Employee Compensation Pre-and-Post COVID-19

The Compensation and Benefits Package an employee receives is considered the main motivator for them (outside of a personal sense of purpose). As such, it plays a crucial role in determining successful recruiting, engagement, and retention strategies. Failing to offer the right mix of benefits and compensation will translate into additional costs for the organization. According to a survey by Pew Research Center, low pay, lack of opportunities and feeling disrespected at work are the top reasons why Americans changed their jobs. Findings related to the COVID-19 impact showed that employees’ lifestyle has changed, and flexible working hours are the top benefit, followed by more paid time-off options. 

The COVID-19 pandemic has had a significant impact on the compensation of employees across various sectors and industries. According to a survey by WorldatWork, in the USA an average salary structure has seen upward adjustments of 1.9% in 2020, representing a significant slowdown from 2.2% in 2019, affected by a much larger number of organizations reporting no salary structure increase. According to a report by Willis Towers Watson average actual salary increases hit 5.4% in 2023 as compared to 5.0% in 2022 among organizations in the top 15 economies around the world. It is estimated that the increase would be around 5.0% in 2024.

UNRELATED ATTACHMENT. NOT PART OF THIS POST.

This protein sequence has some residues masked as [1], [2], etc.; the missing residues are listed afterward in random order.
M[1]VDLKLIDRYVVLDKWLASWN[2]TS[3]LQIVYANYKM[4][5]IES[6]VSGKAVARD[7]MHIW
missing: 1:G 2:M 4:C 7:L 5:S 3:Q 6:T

Compensation trends that have emerged or intensified during the COVID-19 pandemic: 


  • Variable pay:

    Many employers have shifted from fixed pay to variable pay to align their compensation costs with their business performance and to incentivize their employees based on their results. Variable pay can include bonuses, commissions, profit sharing, stock options, or other forms of contingent rewards. According to a survey by Aon, 42% of companies in India plan to increase their variable pay budgets in 2021, up from 33% in 2020. This is to reduce the fixed costs and can modify costs based on company performance and market outlook. 

  • Total rewards:

    The pandemic has also prompted many employers to adopt an integrated approach to compensation, which considers not only monetary rewards but also non-monetary benefits that employees receive. According to a study by timesjobs.com bureau, 70% of companies in India plan to enhance their total rewards strategy in 2021, up from 56% in 2020. This results in a change in employee perspective, giving them the impression that the organization is looking at the overall well-being of the employee. 

  • Proximity Bias: